All eyes are on the Senate at the moment as efforts to round-up support for the Better Care Reconciliation Act (BCRA) continue. Developments over the past week are summarized below.
On July 13, 2017, the Senate released a revised version of the BCRA in an effort to placate Senators who have been reluctant to support the legislation (summaries prepared by the Senate Budget Committee can be found here and here). From an employer and plan sponsor perspective, the changes to the BCRA are generally immaterial. They include retaining the Medicare tax on investment income, the additional Medicare tax on high earners, and the compensation deduction limit on health insurance executives. Additionally, the revised BCRA would allow health savings accounts to be used to reimburse insurance premiums.
Importantly, the revised BCRA includes the so-called “Cruz Amendment” (proposed by Senator Ted Cruz), which would permit carriers to offer non-ACA compliant health plans in a rating area as long as the ACA Marketplace in that area offers at least one qualified health plan at each of the gold, silver, and premium levels. This revision would generally allow younger, healthier individuals to purchase limited coverage at a lower cost. However, without that population in ACA Marketplace risk-pool, some have argued that the Marketplaces could further destabilize.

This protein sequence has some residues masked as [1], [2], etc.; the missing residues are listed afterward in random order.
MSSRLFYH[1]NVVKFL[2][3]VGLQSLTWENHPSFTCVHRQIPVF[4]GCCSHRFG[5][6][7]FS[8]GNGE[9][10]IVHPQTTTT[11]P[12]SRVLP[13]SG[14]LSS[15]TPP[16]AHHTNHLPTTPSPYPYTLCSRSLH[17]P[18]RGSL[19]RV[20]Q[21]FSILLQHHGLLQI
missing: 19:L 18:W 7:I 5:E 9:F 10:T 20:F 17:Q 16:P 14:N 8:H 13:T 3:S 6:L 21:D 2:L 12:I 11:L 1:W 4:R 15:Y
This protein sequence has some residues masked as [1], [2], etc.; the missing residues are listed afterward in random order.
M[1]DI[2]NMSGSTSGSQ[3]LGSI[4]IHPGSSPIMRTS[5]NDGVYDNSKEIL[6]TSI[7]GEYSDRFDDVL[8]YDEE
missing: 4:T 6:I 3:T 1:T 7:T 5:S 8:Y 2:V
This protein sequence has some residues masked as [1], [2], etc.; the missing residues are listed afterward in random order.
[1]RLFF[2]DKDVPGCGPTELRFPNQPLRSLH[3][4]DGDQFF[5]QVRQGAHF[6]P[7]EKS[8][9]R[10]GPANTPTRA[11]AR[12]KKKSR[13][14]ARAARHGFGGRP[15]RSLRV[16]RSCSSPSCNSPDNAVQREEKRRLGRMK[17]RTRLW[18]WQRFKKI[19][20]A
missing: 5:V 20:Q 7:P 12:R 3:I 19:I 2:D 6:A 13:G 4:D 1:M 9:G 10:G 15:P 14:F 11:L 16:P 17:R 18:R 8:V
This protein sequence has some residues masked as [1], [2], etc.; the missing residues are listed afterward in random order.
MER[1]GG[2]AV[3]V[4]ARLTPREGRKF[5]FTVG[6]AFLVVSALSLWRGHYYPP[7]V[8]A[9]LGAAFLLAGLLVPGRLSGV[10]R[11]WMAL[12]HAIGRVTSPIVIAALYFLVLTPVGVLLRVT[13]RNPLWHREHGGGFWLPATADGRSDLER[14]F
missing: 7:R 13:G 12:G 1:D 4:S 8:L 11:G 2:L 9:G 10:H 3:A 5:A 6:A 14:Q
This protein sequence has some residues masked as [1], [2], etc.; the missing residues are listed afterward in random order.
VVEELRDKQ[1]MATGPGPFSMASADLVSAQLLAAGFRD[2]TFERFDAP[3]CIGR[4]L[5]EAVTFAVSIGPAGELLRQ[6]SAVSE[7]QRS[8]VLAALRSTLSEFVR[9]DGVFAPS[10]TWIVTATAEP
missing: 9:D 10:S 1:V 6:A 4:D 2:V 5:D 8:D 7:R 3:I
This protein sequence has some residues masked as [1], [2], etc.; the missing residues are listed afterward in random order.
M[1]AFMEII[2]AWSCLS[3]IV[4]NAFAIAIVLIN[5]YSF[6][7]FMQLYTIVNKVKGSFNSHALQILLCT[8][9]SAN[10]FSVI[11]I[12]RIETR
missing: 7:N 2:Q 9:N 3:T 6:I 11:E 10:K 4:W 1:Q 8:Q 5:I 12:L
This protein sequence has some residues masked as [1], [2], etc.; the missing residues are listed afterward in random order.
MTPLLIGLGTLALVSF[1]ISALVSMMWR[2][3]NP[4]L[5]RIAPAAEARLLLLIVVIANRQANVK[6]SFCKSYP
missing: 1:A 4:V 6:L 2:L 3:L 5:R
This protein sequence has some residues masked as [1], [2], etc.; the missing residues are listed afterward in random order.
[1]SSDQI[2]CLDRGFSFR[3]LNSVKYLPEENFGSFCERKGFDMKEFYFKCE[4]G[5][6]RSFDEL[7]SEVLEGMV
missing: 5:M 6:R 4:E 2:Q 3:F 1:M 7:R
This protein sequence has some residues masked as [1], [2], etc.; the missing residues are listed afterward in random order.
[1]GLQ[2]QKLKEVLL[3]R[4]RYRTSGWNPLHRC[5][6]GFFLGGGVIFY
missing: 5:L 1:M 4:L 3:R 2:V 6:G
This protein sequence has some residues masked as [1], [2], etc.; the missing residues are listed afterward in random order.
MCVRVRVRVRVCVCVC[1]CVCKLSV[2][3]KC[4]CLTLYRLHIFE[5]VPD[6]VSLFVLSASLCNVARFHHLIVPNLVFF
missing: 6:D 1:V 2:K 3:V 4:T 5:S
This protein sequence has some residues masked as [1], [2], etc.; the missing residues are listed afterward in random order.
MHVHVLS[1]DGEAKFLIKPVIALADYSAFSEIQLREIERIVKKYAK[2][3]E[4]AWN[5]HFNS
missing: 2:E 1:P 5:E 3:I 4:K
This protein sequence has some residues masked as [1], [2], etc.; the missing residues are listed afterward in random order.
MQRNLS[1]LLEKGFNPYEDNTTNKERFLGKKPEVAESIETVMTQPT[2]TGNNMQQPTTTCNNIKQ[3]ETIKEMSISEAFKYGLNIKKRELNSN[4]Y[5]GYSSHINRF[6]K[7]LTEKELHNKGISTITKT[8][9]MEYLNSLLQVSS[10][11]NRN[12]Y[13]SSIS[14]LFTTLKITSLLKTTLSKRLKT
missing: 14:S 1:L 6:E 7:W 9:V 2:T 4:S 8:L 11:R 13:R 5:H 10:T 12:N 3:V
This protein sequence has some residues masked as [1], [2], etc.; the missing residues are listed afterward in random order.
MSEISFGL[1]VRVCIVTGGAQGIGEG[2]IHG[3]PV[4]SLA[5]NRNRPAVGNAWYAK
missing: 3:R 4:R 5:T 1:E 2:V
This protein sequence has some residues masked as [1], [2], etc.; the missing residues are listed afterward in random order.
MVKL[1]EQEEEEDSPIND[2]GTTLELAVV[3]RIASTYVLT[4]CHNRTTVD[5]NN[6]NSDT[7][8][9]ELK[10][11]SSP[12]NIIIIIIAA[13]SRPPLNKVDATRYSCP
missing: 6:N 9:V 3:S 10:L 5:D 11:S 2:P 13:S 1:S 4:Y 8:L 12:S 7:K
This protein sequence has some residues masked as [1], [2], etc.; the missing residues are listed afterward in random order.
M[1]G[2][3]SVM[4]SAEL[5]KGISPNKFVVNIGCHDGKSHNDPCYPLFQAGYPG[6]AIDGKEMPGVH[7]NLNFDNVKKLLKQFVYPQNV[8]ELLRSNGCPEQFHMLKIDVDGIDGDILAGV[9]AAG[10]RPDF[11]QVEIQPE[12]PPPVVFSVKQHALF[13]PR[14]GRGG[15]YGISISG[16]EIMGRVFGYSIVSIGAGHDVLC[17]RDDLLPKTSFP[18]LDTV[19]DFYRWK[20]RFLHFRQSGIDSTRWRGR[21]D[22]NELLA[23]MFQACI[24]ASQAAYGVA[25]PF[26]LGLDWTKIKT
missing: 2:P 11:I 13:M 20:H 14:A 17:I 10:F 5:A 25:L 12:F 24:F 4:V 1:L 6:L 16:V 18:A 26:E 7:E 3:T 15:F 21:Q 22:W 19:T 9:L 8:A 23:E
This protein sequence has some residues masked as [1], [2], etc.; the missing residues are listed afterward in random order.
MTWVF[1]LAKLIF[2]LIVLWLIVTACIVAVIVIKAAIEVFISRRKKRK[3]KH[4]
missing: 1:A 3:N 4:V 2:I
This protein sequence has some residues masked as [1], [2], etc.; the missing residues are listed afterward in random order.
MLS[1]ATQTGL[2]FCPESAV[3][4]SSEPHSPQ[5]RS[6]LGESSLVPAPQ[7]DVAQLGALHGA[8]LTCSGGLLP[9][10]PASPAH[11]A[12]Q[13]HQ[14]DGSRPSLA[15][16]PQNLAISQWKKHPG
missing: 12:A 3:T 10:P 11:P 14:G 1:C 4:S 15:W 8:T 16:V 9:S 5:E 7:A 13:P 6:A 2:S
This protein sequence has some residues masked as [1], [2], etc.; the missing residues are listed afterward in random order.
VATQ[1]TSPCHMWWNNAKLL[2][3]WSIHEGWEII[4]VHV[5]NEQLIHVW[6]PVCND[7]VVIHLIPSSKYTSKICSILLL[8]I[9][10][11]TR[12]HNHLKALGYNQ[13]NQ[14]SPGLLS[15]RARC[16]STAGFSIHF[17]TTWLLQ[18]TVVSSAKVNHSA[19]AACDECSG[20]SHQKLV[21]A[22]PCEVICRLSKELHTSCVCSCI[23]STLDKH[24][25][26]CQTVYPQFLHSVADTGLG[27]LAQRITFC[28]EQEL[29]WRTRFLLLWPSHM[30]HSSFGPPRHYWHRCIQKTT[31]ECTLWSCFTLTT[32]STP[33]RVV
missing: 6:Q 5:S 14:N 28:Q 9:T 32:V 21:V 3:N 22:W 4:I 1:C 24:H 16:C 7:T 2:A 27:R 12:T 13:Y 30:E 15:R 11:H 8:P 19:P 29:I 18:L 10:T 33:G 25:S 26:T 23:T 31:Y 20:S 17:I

See our June 28, 2017 blog entry for a summary of the BCRA provisions relevant to employers and group health plan sponsors. An updated comparison chart of the ACA, American Health Care Act, and BCRA can be found here.
Senator Lindsey Graham announced on July 13, 2017 that he is working with Senator Bill Cassidy on an alternative ACA replacement that focuses on giving states wide latitude to develop their own health coverage systems. Under this alternative, the individual and employer mandates under the ACA would be repealed. The medical device tax would be repealed, but all other ACA-related taxed would continue. Although the alternative proposed by Senator Graham states that the ACA’s prohibition of preexisting condition exclusions would remain, there is no indication how this proposal would treat other ACA market reforms.